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There is currently no basic text in wildlife law suitable for the wide range of courses in wildlife conservation and animal welfare at both bachelors and masters level, or for the large number of people who work in conservation and animal welfare; The Laws Protecting Animals and Ecosystems fills the gap in this significant market for a basic law text applicable to students and professionals whose primary training is in biology but who require a basic understanding of the laws relating to the protection of animals and ecosystems. The text is applicable to a wide range of subjects, including wildlife conservation, animal handling, animal welfare, animal husbandry, and veterinary science. This foundational text supports those studying animal and ecosystem law by providing an overview of the basic legal principles, national and international laws, terminology, the legal mechanisms used to protect animals and ecosystems, and a compendium of the major animal welfare and conservation laws in major English speaking countries. Dr. Rees has been teaching wildlife law for 20 years and ecology for over 35 years and is ideally placed to write this book.
The symposium "Pacific Salmon and Their Ecosystems: Status and Future Options',' and this book resulted from initial efforts in 1992 by Robert J. Naiman and Deanna J. Stouder to examine the problem of declining Pacific salmon (Oncorhynchus spp.). Our primary goal was to determine informational gaps. As we explored different scientific sources, state, provincial, and federal agencies, as well as non-profit and fishing organizations, we found that the information existed but was not being communicated across institutional and organizational boundaries. At this juncture, we decided to create a steering committee and plan a symposium to bring together researchers, managers, and resource users. The steering committee consisted of members from state and federal agencies, non-profit organizations, and private industry (see Acknowledgments for names and affiliations). In February 1993, we met at the University of Washington in Seattle to begin planning the symposium. The steering committee spent the next four months developing the conceptual framework for the symposium and the subsequent book. Our objectives were to accomplish the following: (1) assess changes in anadromous Pacific Northwest salmonid populations, (2) examine factors responsible for those changes, and (3) identify options available to society to restore Pacific salmon in the Northwest. The symposium on Pacific Salmon was held in Seattle, Washington, January 10-12, 1994. Four hundred and thirty-five people listened to oral presentations and examined more than forty posters over two and a half days. We made a deliberate attempt to draw in speakers and attendees from outside the Pacific Northwest.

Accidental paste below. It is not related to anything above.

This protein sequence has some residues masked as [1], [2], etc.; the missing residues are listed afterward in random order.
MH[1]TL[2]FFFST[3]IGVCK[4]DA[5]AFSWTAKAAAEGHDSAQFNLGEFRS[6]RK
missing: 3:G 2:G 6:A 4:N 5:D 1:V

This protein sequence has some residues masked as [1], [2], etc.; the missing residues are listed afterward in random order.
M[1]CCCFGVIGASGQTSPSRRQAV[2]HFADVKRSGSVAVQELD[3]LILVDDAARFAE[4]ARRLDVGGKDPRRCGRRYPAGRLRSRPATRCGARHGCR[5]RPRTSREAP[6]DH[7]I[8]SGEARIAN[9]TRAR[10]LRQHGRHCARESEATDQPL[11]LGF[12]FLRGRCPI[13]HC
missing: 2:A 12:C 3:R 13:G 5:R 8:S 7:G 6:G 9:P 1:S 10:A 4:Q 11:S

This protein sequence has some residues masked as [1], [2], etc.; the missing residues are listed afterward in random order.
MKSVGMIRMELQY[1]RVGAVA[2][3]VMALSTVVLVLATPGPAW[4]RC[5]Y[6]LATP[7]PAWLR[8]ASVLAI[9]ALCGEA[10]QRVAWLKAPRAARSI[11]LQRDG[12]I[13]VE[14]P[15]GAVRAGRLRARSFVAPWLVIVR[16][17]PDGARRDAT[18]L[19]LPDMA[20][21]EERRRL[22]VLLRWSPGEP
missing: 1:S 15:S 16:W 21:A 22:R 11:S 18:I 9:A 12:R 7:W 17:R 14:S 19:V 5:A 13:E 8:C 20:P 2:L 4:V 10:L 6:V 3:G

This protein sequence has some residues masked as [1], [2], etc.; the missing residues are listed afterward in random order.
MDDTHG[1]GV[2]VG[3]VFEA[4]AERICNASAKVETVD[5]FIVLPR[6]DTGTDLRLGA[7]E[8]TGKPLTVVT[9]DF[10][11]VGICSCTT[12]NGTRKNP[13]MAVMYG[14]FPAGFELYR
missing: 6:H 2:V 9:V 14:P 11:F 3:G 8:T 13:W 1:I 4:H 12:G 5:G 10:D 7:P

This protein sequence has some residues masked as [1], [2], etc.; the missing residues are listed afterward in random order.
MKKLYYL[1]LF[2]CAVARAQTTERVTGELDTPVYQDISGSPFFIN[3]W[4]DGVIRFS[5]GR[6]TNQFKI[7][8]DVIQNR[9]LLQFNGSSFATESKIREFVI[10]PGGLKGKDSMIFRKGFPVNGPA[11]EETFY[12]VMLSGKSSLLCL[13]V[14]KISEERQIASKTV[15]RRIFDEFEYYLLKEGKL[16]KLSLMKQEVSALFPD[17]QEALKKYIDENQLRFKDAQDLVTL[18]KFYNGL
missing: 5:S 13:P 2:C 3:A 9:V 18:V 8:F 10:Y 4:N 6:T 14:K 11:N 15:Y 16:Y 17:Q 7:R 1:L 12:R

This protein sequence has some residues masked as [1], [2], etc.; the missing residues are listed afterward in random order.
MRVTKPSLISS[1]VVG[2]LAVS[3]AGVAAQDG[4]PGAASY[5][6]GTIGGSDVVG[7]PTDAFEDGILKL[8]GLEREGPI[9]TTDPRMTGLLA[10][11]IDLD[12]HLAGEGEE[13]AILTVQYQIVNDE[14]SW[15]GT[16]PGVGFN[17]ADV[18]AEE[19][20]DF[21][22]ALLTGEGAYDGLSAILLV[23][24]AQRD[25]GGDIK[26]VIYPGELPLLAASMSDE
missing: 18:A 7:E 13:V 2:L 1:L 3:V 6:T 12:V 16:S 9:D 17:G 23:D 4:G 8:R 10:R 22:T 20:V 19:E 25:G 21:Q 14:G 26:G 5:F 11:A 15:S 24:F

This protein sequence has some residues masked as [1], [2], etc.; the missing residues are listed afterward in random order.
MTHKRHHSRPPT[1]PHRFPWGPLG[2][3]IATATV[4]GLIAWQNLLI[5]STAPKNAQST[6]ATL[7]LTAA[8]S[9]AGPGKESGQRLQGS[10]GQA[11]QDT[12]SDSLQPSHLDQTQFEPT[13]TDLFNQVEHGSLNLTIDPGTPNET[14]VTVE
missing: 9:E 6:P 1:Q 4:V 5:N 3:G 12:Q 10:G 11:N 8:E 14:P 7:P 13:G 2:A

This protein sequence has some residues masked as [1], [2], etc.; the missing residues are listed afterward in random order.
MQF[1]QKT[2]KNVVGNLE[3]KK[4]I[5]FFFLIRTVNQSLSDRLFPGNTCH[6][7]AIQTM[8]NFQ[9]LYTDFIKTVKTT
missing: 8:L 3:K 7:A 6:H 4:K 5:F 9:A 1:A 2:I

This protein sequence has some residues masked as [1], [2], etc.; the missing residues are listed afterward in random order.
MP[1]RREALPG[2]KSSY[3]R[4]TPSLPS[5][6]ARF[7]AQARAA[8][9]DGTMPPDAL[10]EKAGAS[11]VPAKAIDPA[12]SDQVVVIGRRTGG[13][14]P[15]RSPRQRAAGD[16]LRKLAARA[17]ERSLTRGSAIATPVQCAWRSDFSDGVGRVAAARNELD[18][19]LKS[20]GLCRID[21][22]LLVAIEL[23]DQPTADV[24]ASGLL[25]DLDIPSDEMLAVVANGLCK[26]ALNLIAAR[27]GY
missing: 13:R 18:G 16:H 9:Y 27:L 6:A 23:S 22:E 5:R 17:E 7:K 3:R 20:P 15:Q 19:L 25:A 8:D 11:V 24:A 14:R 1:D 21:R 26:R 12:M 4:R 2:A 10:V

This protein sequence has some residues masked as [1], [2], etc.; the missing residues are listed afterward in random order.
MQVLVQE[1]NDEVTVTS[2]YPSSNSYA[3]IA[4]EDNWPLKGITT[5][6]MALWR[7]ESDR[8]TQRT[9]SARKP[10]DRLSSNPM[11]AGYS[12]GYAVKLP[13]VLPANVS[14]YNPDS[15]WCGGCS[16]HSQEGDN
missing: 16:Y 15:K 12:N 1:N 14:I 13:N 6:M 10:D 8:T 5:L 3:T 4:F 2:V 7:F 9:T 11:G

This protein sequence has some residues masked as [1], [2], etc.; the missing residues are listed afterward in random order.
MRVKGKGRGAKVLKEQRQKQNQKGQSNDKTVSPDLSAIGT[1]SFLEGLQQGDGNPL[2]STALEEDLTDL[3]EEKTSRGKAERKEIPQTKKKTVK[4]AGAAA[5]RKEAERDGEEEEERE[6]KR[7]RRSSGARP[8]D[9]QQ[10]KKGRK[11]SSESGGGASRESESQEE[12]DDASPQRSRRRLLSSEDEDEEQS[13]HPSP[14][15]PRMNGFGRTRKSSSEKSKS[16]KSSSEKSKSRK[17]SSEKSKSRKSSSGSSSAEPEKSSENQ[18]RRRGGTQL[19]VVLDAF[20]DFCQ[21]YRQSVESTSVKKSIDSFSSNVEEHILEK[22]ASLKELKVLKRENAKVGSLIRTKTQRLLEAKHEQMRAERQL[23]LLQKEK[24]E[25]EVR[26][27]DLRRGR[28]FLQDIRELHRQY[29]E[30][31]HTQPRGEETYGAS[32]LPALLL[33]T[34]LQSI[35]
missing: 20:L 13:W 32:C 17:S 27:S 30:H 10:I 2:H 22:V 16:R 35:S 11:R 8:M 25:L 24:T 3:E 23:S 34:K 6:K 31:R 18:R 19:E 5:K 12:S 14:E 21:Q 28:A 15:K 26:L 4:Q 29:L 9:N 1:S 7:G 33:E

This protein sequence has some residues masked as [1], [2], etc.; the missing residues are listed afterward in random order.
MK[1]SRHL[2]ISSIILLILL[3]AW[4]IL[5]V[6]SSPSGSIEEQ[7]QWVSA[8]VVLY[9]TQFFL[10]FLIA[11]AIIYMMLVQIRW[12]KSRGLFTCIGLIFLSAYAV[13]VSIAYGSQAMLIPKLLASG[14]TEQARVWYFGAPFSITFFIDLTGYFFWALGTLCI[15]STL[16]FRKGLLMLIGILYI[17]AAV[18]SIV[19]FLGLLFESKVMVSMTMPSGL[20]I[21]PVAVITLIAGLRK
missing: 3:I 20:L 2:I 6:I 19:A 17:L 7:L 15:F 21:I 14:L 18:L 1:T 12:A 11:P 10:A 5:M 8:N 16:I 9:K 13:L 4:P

The stock of the world's biological diversity and the state of its ecosystems are major determinants of the availability of commodities, both essential and desirable, for human life. This leading-edge study provides an overarching and balanced approach to the economics of biological conservation; considering man made and natural components, and their interdependence. Recognising the deficiencies of many contemporary studies, which focus almost entirely on natural capital, Clement Tisdell utilizes the concept of heritage biological capital, including germplasm, as part of his analysis of changes in the stock of biological capital. This comprehensive synthesis casts doubt upon some propositions and policies for resource conservation recommended by eminent ecologists in areas such as GM crops and livestock husbandry as well as agroecosystems and the concept of sustainable agricultural intensification. The propositions presented are lent strength by the author's decision to relate his analysis to pertinent contemporary institutional developments and scientific advances. The broad scope and rational scepticism with which this book has been compiled make it an ideal read for economists interested in ecological and environmental economics, natural scientists with an interest in biodiversity conservation and higher level policy makers in ecological and environmental fields.
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